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One thing about the internet that’s interesting, but confusing, are memes. A big part of it runs on memes. Ideas that spread like a virus. Emoticons, lols, rick rolls, I CAN HAZ CHEESEBURGER, etc. This is natural because the web is in essence a community of people and not just a portal of information. It also happens because one aspect of the internet that separates it from other media, is that in engages you in a active way. You just don’t consume it; you participate in it. One old meme that’s having people splitting their hairs recently is the blog or blogging.

“The term “weblog” was coined by Jorn Barger on 17 December 1997. The short form, “blog,” was coined by Peter Merholz, who jokingly broke the word weblog into the phrase we blog in the sidebar of his blog Peterme.com in April or May of 1999. This was quickly adopted as both a noun and verb (“to blog,” meaning “to edit one’s weblog or to post to one’s weblog”).

As you can see, “blog” started as a play with words. Just like any other meme. It was never meant as a concrete description. It wasn’t, and still isn’t, a new non-fiction genre. The closest thing it resembled are diary’s, but with the irony of being public. But every internet meme tends to have a life of it’s own. They can go from a simple idea to a complex concept very quickly. They are difficult to grasp and nothing excites or puzzles bloggers more than the idea of a blog.

Bloggers love to blog about blogging and blogs. -I wrote the sentence like that to show that they’re just running the meme-. They feel like pioneers of an art form they have mastered, specially the ones that have been doing it for years, but they’re just as confused as the rest of us. Their defining and re-defining something that’s probably impossible to define because memes are amorphous concepts that change, evolve, or die. Some bloggers are quitting, tired, or filled with sappy nostalgia because blogging has gotten too competitive and businesslike.

Bloggers also have a condition that I like to call “The Techcrunch Conundrum”. “Is it really a blog?” If a blog is published by a group of people is it still a blog?” I don’t think those questions can have a satisfying answer. All I know is that there’s nothing personal or relational about “a to z round funding”, “angel or devil investors” or “alexa graph data”. They’re just a business that just does things to increase their business value. I don’t think Michael Arrington really cares if people view the site as a blog or not. He only defends the  “blogging craft” when journalists call foul on him.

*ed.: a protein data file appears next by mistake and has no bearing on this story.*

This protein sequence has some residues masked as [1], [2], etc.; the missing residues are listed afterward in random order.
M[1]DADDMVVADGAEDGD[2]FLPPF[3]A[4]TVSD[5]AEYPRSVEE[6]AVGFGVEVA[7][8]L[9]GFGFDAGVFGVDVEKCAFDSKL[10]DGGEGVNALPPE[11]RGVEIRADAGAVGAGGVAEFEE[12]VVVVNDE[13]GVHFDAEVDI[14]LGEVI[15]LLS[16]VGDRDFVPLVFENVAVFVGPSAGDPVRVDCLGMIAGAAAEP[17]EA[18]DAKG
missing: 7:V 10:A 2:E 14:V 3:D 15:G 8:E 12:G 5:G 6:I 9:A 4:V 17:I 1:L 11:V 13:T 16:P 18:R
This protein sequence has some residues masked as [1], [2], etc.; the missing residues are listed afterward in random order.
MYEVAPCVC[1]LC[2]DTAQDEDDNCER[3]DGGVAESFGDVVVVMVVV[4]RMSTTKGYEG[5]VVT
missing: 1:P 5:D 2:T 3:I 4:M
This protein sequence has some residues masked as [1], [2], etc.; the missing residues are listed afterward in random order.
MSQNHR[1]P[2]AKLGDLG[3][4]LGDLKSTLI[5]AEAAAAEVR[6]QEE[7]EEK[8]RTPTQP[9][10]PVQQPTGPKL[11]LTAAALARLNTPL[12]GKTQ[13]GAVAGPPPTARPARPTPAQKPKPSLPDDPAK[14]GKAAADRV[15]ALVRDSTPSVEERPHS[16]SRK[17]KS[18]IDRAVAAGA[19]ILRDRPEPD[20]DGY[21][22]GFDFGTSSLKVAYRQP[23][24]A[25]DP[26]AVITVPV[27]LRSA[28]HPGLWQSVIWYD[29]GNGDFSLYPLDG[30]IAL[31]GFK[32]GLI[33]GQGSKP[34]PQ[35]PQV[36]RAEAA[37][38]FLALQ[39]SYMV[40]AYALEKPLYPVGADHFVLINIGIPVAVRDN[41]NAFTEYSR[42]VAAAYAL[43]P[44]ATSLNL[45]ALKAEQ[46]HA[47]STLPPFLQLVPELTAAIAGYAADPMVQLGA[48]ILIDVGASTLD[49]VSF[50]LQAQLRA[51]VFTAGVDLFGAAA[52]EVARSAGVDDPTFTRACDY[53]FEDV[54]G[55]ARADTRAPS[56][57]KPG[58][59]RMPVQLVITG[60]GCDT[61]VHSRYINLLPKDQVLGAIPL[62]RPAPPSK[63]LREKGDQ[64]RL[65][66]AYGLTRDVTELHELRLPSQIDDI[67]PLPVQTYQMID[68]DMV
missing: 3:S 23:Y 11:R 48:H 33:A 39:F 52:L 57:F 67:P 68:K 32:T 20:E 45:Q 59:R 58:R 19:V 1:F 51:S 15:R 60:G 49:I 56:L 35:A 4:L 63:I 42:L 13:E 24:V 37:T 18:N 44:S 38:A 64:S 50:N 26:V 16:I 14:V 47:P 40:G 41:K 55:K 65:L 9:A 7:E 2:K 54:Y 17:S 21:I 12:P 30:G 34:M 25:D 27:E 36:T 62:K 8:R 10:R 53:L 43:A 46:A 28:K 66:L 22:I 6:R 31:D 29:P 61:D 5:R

Blogging definitely has changed, and it will keep on changing, but to think that a “blog” is a perfectly defined noun, then your fooling yourself. I agree that if all you have to say is that you ate a sandwich, then opening a twitter account is way more simple and effective than opening a Worpress or Blogger account or god help you, self hosting. But there’s no blogging police. There are no blogging rules that are set in stone. These new alternatives to blogging provide the things that blogs provided like communicating with peers and friends, share links, share photos, etc., but even before blogging went pop, there were chat services and forums. If anything, a blog is just one form out of many forms, to participate and provide content online.

Links that helped and inspired this post:

Blog – Wikipedia

Internet Meme – Wikipedia

Meme – Wikipedia

Has Blogging Lost its Relational Focus?

Conversations on Relational Blogging Continue

The Future of Blogging Revealed

Mixed Messages in the Blogging Landscape

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